Views are used for two things: to reduce complexity and to enhance security. Views can hide the complexity of your query. I could have a query similar to the following:
SELECT d.dname,count(*) as NUM_EMPS FROM emp e, dept d WHERE e.deptno=d.deptno GROUP BY dname;
Instead of typing that complex query (which really isn't that complex by today's standards) I could query a view as follows:
SELECT dname,num_emps FROM my_view;
You should be able to come up with some pretty complex queries that could be stored in a view to make querying much simpler. In this way, the view is sort of a macro, doing many things behind the scenes but making it look easy to the end user or application.
Views can also be used to enforce security. Let's assume that I only want the user BOB to see just the ENAME and DEPTNO columns of the EMP table. I could use the following:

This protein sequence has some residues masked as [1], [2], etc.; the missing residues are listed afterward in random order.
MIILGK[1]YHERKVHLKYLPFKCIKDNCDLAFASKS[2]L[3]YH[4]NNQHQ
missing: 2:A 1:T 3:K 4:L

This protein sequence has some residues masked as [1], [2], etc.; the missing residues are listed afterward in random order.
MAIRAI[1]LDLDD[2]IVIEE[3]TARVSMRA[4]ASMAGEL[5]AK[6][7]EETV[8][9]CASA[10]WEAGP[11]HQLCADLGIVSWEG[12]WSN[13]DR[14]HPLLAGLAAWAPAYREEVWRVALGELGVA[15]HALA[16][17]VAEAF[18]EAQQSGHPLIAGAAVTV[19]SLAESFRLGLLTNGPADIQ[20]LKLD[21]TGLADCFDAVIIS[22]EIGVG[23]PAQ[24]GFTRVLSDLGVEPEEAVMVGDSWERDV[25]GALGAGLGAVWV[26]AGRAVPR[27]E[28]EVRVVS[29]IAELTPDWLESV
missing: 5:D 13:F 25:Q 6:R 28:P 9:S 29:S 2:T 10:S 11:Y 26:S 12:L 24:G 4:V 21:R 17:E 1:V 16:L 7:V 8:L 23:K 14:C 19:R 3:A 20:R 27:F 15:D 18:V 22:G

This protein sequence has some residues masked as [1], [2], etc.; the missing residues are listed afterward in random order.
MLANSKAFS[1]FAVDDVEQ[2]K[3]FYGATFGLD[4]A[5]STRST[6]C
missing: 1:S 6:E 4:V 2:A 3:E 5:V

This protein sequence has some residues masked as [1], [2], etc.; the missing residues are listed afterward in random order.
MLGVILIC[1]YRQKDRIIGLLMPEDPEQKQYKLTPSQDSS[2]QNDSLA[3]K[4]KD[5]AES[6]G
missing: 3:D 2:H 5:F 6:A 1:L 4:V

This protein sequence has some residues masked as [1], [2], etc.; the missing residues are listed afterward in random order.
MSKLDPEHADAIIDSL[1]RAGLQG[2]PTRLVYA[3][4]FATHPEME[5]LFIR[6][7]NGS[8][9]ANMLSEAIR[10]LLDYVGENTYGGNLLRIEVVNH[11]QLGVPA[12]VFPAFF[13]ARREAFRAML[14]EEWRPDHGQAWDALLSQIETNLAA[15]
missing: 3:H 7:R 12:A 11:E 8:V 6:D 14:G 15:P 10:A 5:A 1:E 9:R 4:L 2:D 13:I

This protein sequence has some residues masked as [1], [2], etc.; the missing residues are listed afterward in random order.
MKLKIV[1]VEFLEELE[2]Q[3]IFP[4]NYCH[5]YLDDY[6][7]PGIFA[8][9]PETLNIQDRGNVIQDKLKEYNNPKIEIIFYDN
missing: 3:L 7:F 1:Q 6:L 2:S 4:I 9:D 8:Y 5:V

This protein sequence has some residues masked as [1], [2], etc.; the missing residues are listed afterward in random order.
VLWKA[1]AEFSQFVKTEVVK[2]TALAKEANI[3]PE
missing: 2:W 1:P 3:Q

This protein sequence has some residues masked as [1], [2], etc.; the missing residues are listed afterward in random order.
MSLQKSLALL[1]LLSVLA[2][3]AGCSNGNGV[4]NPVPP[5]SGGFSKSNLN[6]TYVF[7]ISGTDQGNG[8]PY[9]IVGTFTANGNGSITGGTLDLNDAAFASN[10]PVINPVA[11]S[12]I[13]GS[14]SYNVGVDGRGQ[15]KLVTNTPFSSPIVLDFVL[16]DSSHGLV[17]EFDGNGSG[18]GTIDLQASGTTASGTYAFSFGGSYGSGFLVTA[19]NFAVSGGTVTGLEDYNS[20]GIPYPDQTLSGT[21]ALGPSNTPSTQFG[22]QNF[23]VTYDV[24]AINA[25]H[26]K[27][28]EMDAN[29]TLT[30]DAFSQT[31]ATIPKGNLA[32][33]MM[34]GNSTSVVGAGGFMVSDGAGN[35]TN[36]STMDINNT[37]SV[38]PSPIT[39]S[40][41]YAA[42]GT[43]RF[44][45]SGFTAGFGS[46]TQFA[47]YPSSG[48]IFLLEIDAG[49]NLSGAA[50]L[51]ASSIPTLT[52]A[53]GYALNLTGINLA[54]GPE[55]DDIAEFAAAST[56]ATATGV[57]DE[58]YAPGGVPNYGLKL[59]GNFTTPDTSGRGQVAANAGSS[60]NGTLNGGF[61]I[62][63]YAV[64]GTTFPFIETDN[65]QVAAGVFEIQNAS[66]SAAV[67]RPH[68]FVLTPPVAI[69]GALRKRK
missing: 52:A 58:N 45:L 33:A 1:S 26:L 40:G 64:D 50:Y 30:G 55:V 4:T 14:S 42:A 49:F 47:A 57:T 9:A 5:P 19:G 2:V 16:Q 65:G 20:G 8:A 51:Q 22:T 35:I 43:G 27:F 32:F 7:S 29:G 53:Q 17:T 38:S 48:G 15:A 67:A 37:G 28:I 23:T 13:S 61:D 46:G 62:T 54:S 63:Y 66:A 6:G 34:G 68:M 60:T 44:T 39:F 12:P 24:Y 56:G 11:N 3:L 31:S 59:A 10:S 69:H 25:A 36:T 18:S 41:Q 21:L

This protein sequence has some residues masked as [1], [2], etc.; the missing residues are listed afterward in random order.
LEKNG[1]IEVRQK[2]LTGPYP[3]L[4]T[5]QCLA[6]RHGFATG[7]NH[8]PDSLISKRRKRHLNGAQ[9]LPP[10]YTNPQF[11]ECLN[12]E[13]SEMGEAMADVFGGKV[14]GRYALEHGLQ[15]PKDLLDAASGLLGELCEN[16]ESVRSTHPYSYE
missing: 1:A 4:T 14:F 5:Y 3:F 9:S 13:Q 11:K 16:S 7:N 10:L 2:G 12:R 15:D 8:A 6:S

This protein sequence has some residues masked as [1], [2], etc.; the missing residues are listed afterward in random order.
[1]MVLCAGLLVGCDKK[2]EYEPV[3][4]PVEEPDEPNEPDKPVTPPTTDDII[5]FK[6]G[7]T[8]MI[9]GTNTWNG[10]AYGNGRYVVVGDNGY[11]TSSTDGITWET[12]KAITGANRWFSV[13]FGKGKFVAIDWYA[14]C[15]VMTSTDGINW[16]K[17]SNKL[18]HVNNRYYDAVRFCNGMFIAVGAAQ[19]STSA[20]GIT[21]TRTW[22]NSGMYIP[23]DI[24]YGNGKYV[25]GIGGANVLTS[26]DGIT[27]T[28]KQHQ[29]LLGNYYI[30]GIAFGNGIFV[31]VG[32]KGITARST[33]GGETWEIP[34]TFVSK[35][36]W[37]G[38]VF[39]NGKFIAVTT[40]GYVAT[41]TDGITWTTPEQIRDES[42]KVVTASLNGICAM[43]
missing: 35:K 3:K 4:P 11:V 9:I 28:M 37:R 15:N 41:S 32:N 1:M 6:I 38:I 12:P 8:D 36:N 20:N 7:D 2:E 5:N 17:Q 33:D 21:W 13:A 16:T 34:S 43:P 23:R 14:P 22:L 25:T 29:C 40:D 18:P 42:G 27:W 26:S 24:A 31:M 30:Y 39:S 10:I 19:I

GRANT select ON emp TO bob;
But the above would let BOB see the entire contents of the table. I could write a view with just the columns that BOB can see as follows:
CREATE VIEW bob_emp AS SELECT ename,deptno FROM emp; GRANT select ON bob_emp TO bob;
With these two commands, BOB can only see the two columns of this table through this view.
Let's take the security concept a step further. Let's suppose we want to let everyone query the EMP table, but only for their record. We could write a view as follows:
CREATE VIEW my_emp AS SELECT * FROM emp WHERE ename=USER; GRANT select ON my_emp TO public;
When a user queries from MY_EMP, it will only return those rows where the ENAME column contains their userid (defined by the USER psuedo column). The user is not granted SELECT privileges on the EMP table directly, but accesses that table through the view. This concept can be extended even further to support Virtual Private Databases (VPD).
This was first published in November 2004